Sibanye Gold Hits Record High as Dividend Beats Estimatesby and
Earnings for 2015 drop on disruptions, better 2016 forecast
Company ends Waterberg Coal talks; evaluating opportunities
Sibanye Gold Ltd., the biggest producer of South African bullion, rose to a record high in Johannesburg trading after declaring a dividend that beat analysts’ estimates.
Sibanye will pay 0.9 rand ($0.06) a share for the second half of 2015, bringing the total payout for the year to 1 rand a share, the company said in a statement Thursday. That beat the 0.65 rand a share full-year forecast by 12 analysts surveyed by Bloomberg.
“The dividend was ahead of estimates but the outlook is also very positive,” Richard Hart, a Johannesburg-based analyst at Arqaam Capital, said by phone. “There’s a lot of cash coming out of this company at spot prices.”
Sibanye, spun out of Gold Fields Ltd. in 2013 with three aging South African gold mines, has been cutting workers and lowering costs, leaving it well-placed to take advantage of a gold price that’s up 16 percent this year and a weaker rand, in which it pays costs. The local currency has declined 27 percent against the dollar in the past year, widening local producers’ profit margins.
The stock rose as much as 9.5 percent to 56.93 rand, a record high, and traded up 7.4 percent at 1:07 p.m. in Johannesburg.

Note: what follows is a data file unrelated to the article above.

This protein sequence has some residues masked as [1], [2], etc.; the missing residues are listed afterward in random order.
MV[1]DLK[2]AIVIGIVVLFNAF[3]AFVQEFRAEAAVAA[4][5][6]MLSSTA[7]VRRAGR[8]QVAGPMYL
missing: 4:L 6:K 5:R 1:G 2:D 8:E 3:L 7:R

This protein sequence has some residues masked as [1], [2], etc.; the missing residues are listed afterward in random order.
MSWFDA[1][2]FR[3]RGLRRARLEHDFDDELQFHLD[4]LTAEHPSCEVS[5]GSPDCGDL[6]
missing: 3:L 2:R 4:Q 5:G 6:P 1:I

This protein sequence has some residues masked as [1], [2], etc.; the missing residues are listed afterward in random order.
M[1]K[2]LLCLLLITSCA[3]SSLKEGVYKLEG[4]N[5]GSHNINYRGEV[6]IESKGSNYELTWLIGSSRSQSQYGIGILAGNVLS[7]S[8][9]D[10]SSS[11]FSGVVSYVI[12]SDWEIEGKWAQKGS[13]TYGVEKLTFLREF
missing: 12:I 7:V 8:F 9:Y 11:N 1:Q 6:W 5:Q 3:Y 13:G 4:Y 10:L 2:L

Sibanye aims to produce 1.61 million ounces of gold in 2016 with all-in sustaining costs of 425,000 rand a kilogram. Bullion traded at 624,270 rand a kilogram Thursday.
That means the company would generate 10 billion rand of free cash flow in 2016, according to Hart.
If the gold price persists at these levels this year, the group’s total cash-cost margin will increase to about 38 percent while the all-in sustaining-cost margin will be about 25 percent, the company said.
Earnings excluding one-time items were $52.9 million in 2015, compared with $130.9 million a year earlier, Sibanye said. Production fell 3.4 percent to 1.54 million ounces as all-in sustaining costs dropped 3.7 percent $1,031 an ounce.
The company faced production obstacles during 2015 and the gold price was an average 8.3 percent lower than in 2014. First-quarter output fell 5.2 percent from a year earlier after a series of processing-plant incidents and conveyor problems at its Kloof mine. In the third quarter, there were two fires at Kloof and seismic activity at Driefontein.
The company wants to cut reliance on power from state-owned supplier Eskom Holdings SOC Ltd., which requires large users such as Sibanye to cut usage by as much as 20 percent when the utility is short and implements managed blackouts, which happened on more than 100 days last year.
The producer said its 150-megawatt photovoltaic power plant should generate its first electricity toward the end of 2017.
Sibanye terminated talks to gain control of Waterberg Coal Group, it said in a separate statement.